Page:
Beijing: learning the language and discovering the old and the new
I participated in the January 2019 UTS intensive language course at Beijing Institute of technology. Having just finished Chinese 4, I wanted to go on an intensive language course that enabled me to put into practice what I’ve learnt from my Mandarin classes and gain new cross-cultural skills.
Intensive language classes took place every day for 1.5 hours in the morning. Our teacher was excellent and despite the challenges of all the UTS students having different language levels (from absolute beginner to Chinese 4) I felt that my speaking abilities improved. The language courses covered critical vocabulary and skills for our time in Beijing. I have learnt some of these grammar points and words already during my Mandarin classes at UTS, but the themes included ordering food, seeking help, sightseeing, directions and describing our trip. The cohort also took part in culture classes every afternoon. During these, we learnt about traditional Chinese culture practices such as the tea ceremony, calligraphy paintings and, thanks to our visit occurring just a few weeks before Lunar New Year, we were also taught about the cultural significance and practices of the Spring Festival.
We also went on several excursions, to places such as the Temple of Heaven, Summer Palace, Great Wall of China, Tiananmen Square and the Forbidden City. During these excursions we were given free rein and just told to be at a specific meeting point at a certain time in order to be transported back to BIT. All these sights were remarkable in terms of their construction as well as their rich history, the immense detail and ornamentation were extraordinary and truly breathtaking.
There was also a lot of free time afforded to us due to the lack of classes which allowed for independent sightseeing. Initially the cooler weather was a fun change from the Australian summer heat, I found it impressive just how good the heating was in Beijing but also very odd at how hot it was inside buildings. I often found myself rugged up to combat the cold weather only to be sweltering once entering a building and having to strip off some of my many layers. With this free time, I was able to explore the more metropolitan aspects of Beijing as well as venture to places such as Longqing Gorge to attend the Ice lantern festival.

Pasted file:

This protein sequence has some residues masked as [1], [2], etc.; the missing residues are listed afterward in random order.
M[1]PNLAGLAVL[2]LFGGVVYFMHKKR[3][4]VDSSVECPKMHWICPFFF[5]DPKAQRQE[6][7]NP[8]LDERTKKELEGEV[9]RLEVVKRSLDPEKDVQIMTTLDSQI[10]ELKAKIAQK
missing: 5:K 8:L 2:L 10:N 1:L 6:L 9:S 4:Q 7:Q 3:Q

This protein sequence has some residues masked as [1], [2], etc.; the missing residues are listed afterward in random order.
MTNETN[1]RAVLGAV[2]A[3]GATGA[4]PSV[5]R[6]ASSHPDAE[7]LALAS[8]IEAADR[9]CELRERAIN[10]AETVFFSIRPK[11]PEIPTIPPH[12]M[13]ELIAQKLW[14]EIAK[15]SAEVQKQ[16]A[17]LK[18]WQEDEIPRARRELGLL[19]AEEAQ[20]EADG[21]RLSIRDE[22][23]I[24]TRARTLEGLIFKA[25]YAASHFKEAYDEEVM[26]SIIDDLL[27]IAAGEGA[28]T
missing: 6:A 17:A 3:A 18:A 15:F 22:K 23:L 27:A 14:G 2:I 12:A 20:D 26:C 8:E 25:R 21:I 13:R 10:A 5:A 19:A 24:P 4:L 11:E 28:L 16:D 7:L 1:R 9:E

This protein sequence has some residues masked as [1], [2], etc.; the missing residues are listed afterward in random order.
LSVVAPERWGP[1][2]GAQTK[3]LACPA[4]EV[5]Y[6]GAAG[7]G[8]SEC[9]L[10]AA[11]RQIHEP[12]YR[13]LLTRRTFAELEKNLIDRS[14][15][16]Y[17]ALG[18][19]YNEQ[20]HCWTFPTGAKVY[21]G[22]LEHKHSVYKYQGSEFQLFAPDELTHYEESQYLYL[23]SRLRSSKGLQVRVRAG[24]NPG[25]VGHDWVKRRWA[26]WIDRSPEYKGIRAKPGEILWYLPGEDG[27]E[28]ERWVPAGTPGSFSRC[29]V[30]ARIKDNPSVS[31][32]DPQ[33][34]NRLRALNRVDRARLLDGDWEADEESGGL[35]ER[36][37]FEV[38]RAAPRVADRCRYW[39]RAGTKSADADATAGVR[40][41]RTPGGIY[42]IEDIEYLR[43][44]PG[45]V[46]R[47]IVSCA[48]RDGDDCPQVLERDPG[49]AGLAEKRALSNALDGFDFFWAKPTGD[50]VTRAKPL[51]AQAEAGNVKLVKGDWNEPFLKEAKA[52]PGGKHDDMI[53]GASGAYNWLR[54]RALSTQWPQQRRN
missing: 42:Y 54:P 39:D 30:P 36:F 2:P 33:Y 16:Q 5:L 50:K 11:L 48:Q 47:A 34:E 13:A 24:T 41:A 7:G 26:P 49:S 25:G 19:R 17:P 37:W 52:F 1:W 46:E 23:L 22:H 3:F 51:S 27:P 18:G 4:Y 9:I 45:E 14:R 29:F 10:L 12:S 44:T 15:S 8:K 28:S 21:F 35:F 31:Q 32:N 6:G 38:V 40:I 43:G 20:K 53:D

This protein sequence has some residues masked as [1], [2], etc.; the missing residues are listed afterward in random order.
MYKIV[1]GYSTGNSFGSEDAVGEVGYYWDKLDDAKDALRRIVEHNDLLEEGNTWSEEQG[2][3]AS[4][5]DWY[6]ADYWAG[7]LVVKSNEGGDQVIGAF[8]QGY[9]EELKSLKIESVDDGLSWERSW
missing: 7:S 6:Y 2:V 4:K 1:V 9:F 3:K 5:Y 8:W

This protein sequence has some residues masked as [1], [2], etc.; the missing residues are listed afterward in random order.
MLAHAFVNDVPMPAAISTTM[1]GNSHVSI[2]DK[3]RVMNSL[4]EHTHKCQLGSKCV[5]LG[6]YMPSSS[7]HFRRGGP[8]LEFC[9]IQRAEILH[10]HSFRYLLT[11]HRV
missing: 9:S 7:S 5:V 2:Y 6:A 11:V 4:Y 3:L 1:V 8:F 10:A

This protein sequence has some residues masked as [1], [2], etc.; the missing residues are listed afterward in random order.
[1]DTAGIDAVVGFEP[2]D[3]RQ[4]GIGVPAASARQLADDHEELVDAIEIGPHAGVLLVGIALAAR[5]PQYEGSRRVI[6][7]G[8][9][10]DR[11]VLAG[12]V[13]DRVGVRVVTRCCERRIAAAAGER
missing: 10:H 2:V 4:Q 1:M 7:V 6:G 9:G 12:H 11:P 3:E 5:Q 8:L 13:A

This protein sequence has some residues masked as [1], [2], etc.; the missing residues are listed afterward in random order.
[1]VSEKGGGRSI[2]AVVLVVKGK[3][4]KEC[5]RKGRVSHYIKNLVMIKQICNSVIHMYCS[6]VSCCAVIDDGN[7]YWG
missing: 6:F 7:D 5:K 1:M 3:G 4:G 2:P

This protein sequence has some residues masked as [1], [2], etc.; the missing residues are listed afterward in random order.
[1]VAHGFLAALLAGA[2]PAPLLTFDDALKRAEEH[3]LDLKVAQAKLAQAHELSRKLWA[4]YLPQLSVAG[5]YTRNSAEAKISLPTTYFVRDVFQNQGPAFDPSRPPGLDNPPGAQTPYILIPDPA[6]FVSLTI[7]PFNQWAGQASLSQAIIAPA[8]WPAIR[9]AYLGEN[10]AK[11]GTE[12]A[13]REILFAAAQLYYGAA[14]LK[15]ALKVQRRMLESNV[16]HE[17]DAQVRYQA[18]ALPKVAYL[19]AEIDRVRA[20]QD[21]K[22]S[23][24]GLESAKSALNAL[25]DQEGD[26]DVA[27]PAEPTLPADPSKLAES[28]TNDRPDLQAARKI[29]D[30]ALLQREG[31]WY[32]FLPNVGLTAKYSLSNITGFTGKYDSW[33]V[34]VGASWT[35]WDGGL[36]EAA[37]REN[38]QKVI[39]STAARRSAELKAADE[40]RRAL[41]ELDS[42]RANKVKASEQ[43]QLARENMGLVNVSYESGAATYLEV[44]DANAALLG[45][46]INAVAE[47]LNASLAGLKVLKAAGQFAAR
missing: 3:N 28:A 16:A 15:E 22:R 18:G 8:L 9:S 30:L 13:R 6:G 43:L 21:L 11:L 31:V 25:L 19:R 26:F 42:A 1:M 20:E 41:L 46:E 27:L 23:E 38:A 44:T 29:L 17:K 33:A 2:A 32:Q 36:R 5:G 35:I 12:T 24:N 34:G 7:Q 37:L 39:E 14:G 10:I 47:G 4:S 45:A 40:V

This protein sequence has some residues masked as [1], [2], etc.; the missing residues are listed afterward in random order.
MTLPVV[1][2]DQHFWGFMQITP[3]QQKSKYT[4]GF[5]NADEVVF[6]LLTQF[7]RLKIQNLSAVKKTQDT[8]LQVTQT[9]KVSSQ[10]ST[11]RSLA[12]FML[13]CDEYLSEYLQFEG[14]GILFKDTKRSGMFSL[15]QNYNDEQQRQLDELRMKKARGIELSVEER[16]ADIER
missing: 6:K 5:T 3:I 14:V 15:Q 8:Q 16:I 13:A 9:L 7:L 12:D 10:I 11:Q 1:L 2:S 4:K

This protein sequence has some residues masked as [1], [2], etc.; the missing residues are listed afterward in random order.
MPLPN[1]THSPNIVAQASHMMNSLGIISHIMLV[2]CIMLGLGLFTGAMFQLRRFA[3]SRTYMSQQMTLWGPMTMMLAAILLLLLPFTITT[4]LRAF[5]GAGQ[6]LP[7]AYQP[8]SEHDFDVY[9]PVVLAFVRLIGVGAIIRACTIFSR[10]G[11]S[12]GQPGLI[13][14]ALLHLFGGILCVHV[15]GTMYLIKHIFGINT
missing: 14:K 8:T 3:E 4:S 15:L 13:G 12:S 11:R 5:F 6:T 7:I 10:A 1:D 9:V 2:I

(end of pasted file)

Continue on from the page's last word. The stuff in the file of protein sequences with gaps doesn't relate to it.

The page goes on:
It was fascinating to see China’s rise and rapid development in person, and Beijing is the perfect metaphor for modern China – a contrast of the new world and the old. A highly developed and sophisticated subway system roars beneath old vans selling street food and the occasional scooter van. Soaring glass skyscrapers of unprecedented design and engineering feats tower over the hutongs – Old Beijing’s cramped alleyways, traditional houses and cultural centres.
Nowhere is this contrast perhaps more astounding than Tiananmen Square. The square, being the 4th largest in the world, is an ominous icon that celebrates the power and rise of the Chinese Communist Party. It is surrounded by imposing buildings of socialist realist architecture that symbolise the epicentre of communist China – the National Museum, the Great Hall of the People and the Mausoleum of Mao Zedong. Many hundreds of people gather for a photo in beneath the Monument to the People – taking pride of place in the very centre of the square. Every sunrise and sunset, hundreds line up to see the impressive flag raising and lowering ceremonies. It is distinctly different civic experience to ours in Australia and it was good to learn about this different culture in person.
I’m grateful to have had the opportunity to visit Beijing, study the language and learn more about the culture. In these times of rising international tensions, it is vital that people-to-people links are strengthened through educational and cultural opportunities, for we can all learn from others.
– Benjamin Blackshaw
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